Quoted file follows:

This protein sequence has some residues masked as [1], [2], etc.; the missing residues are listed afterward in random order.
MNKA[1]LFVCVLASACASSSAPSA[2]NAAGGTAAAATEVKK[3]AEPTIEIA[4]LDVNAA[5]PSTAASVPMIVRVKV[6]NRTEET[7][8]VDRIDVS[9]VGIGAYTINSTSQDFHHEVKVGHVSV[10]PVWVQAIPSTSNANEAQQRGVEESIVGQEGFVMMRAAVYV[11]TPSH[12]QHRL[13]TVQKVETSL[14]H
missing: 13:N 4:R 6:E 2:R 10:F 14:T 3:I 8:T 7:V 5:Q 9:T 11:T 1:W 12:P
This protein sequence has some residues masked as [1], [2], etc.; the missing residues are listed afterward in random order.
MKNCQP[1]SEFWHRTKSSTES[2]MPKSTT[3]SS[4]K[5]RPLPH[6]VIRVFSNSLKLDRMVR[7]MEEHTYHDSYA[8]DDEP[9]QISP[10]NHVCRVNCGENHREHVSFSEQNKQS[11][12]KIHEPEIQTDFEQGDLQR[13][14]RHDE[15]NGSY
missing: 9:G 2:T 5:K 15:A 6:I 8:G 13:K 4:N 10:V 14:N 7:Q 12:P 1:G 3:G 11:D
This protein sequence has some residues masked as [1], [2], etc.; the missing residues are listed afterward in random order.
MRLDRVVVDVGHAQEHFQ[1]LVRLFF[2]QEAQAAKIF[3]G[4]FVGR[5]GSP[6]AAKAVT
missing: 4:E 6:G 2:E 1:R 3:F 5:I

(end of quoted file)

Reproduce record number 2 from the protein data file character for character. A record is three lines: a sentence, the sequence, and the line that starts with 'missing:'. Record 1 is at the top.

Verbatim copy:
This protein sequence has some residues masked as [1], [2], etc.; the missing residues are listed afterward in random order.
MKNCQP[1]SEFWHRTKSSTES[2]MPKSTT[3]SS[4]K[5]RPLPH[6]VIRVFSNSLKLDRMVR[7]MEEHTYHDSYA[8]DDEP[9]QISP[10]NHVCRVNCGENHREHVSFSEQNKQS[11][12]KIHEPEIQTDFEQGDLQR[13][14]RHDE[15]NGSY
missing: 9:G 2:T 5:K 15:A 6:I 8:G 13:K 4:N 10:V 14:N 7:Q 12:P 1:G 3:G 11:D